Finding What Moves You

    Your dreaming queen, Cydney, asked me to think about how I got to where I am now. Cue the anxious hitch in my chest and a soft laugh as my thoughts wander back. Back to scratching and clawing out of my own tiny hell only to spend a year learning how to breathe like a small child again, and how to release myself from boxes formed of other people’s expectations and beliefs. That same year held my favorite memories of freedom with my best friend by my side. I worked jobs that felt menial, and guilt would rise up as I thought about what I had said no to in Minneapolis. A “real job” and housing that didn’t have my parents’ name on the dotted line.


Tip #1: Sometimes moving forward looks like standing still. Or even going backwards. Always take care of you first, or else everything else will just crumble down anyway.

    Then year two out of college came. I started a graduate program with the intentions of ending with a Ph.D. And then in the middle of working as a research assistant, I realized I didn’t want to be the person designing and executing research – I wanted to be like the qualitative interviewer who pushed and pulled the conversation with expert ease. I reapplied to graduate school and became a part of the social work program.

 

Tip #2: Rerouting is essential to success – don’t stick to the plan if the plan is no longer working for you. 

    Are you into The Office? Of course, you are! Don’t be Michael Scott driving the damn car into the lake simply because the GPS said to keep driving. Cause you’ll end up in a lake.

    I moved to Linnwood Ave with three strangers and sat on the porch stoop feeling oddly at home even as the moving truck pulled away. I took a new job at the campus LGBT Center and my advocacy roots began to clamp down into new dirt. Clinicals started and for the first time in a long time, I felt my old friend perfectionism try to steal my breath. So much new, so little experience, and such high expectations.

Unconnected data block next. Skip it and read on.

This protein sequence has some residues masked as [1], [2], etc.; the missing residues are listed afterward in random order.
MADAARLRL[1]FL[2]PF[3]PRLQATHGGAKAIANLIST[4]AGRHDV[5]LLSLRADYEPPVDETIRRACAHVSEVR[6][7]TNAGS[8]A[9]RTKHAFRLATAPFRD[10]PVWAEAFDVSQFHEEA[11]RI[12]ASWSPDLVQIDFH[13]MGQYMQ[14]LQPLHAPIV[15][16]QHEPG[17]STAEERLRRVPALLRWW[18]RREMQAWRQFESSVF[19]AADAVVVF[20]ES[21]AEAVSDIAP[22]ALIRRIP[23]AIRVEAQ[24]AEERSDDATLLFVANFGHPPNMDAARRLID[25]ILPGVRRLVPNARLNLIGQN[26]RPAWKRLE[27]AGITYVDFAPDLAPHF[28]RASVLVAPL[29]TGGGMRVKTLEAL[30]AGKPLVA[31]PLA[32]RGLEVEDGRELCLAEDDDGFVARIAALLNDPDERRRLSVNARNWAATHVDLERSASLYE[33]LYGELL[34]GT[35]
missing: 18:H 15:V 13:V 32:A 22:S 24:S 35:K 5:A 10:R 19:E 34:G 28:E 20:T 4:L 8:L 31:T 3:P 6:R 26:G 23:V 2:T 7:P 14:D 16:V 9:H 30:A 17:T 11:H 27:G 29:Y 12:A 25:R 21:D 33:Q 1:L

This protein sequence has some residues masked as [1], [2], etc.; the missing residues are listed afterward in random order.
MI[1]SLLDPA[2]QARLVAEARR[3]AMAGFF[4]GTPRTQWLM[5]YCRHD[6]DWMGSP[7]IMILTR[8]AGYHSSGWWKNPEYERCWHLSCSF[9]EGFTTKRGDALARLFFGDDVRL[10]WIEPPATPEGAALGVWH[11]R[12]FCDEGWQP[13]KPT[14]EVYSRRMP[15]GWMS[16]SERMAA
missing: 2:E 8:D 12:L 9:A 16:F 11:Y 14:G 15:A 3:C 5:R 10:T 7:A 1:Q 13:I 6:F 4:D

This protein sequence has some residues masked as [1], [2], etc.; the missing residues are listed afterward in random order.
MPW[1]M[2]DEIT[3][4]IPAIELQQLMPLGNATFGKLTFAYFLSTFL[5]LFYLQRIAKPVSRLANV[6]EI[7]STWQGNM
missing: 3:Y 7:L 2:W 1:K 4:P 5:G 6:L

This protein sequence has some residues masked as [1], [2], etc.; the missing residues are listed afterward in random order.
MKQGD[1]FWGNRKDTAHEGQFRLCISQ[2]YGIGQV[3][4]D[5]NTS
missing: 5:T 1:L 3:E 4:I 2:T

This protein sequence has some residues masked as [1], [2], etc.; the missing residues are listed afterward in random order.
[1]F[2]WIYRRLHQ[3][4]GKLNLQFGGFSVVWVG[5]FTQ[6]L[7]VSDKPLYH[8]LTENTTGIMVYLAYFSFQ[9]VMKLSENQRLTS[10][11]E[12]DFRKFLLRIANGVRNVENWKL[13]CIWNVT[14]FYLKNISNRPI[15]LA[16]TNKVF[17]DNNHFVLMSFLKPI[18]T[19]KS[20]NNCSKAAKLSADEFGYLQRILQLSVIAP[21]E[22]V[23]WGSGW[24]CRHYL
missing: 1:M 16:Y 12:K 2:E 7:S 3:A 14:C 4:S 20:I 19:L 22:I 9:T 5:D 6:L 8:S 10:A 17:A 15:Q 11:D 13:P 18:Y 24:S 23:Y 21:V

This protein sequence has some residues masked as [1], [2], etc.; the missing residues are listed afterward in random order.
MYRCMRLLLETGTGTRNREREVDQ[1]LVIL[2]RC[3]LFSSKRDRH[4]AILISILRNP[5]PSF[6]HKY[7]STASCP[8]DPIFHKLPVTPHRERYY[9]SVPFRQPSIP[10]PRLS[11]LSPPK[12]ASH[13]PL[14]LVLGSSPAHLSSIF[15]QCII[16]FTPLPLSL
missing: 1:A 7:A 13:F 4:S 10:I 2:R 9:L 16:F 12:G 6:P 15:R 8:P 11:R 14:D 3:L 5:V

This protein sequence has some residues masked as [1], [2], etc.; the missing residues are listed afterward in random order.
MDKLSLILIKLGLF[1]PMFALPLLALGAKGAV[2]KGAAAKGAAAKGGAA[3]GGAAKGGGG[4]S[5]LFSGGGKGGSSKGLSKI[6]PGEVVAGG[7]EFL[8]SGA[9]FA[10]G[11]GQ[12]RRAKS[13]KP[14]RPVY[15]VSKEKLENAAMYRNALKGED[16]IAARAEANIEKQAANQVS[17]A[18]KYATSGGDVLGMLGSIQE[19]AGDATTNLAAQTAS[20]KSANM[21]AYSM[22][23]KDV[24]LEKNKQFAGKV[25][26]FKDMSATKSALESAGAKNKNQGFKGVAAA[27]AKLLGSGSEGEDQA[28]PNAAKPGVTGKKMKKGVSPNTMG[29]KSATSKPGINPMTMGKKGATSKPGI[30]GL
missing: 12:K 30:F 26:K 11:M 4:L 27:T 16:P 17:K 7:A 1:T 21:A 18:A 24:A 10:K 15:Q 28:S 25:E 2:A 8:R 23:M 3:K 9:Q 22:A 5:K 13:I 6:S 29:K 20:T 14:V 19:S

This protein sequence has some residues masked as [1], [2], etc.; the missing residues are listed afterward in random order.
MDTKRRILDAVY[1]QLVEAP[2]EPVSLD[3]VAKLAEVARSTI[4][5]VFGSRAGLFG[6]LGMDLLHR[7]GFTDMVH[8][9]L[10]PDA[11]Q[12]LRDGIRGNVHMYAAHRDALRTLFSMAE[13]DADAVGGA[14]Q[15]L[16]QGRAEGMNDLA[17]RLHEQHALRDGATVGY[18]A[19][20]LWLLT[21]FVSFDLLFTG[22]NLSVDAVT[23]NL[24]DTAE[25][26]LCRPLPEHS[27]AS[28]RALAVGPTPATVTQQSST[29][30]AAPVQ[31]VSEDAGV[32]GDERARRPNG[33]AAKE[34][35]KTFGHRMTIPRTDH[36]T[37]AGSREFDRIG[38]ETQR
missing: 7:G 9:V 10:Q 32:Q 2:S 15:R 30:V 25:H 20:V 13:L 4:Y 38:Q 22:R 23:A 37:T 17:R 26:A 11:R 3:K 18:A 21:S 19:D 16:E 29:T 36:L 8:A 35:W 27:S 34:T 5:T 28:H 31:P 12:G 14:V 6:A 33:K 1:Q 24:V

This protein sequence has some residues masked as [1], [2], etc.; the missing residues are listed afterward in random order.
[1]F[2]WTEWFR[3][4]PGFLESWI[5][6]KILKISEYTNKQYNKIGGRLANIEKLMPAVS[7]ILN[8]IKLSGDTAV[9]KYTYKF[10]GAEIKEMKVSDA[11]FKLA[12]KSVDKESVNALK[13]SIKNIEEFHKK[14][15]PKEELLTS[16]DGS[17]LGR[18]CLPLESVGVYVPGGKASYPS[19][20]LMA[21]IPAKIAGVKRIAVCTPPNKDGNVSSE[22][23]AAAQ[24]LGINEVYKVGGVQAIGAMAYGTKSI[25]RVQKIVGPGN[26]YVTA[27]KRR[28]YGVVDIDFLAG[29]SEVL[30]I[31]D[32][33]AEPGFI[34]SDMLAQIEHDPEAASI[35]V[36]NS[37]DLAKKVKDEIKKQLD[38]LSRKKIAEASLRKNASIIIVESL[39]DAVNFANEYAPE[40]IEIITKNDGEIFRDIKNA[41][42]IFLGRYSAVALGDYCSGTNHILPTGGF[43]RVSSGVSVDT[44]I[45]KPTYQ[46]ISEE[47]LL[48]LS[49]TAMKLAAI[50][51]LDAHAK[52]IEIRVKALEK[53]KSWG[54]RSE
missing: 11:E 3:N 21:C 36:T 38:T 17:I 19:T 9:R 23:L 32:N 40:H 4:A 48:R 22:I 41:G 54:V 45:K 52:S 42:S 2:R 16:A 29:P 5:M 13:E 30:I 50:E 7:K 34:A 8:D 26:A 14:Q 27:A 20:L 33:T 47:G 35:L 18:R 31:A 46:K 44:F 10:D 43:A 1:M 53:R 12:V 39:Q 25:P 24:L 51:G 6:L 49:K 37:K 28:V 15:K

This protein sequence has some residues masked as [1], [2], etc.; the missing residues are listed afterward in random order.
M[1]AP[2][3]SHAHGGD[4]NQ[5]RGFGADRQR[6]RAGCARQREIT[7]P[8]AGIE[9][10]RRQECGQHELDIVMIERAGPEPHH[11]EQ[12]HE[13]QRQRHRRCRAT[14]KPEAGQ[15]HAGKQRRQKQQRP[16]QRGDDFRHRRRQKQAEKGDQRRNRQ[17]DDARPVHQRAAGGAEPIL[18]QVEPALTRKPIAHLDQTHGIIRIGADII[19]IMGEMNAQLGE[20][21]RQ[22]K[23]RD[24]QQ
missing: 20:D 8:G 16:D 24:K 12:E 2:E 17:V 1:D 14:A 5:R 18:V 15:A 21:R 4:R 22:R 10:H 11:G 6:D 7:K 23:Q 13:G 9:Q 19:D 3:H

Tip #3: Failure is the key to perfecting anything. But no one tells you that.

    That for days and months you will feel utterly out of your element and stretched so thin that holes poke through. But then one day you will breathe in and exhale with ease. You paid the first price of mastery, but then discipline and consistency will be the second fees. And they will come due. And in the middle of career fears, your student loans will boldly fill you with a panic that demands you to give up. Those loans really ought to have some sort of villianish name by now.


Tip #4: Be smart with your loans, but remember that you’re worth the investment in a future you will be proud to live in. 

    It was someone else’s heartbreak that first moved me to write. It cracked me open because I knew the depths of that pain, and I realized whatever this was – it was a part me. So much so that if left ignored, I knew it would negatively affect my wellbeing. And just like that, writing became something I plugged away at – blogs, magazines, organizations. It’s crazy to me that a few years later people will randomly ask me to write for them even though honestly, I’ve switched to fiction over my blog most days – like what? Writing is my heart though. Practicing therapy is rewarding, but writing is what has and will always keep me up with the rest of the night owls.


Tip #5: Find what moves you – the thing that you’ll spend an insane amount of hours on, but it only feels like one. Never let that go, it is worth so much more than we can comprehend. Our passions create art and art is power.

    As I ponder over the past few years, I can see a map of my risks connecting to new risks and how deeply I have been blessed for taking jumps that scared me witless. I have a tribe of women sprawling across the globe – they are fierce, intelligent, and doing things both big & small. I have worked retail, waited tables, run advocacy workshops, done research, therapy, and written for sources that I couldn’t believe accepted my pitch. Right now, I’m transitioning into my first full time therapist position, revising my manuscript, learning to teach barre and honestly, quite a bit more. I mean I freaking started a business a month ago. Sometimes I do a writing podcast with my writing bestie. My life is FULL and crazy and I love it. And I will say this a thousand times over – it won’t always feel good, you will be bad before you are remotely great, and persistence is key. I recently read that if you always feel like you’re stuck in a learning curve, then be thankful because it means you’re moving forward. I couldn’t agree more.

Writer. Clinical SW grad student. Lover of fluffy puppies. Lipstick aficionado.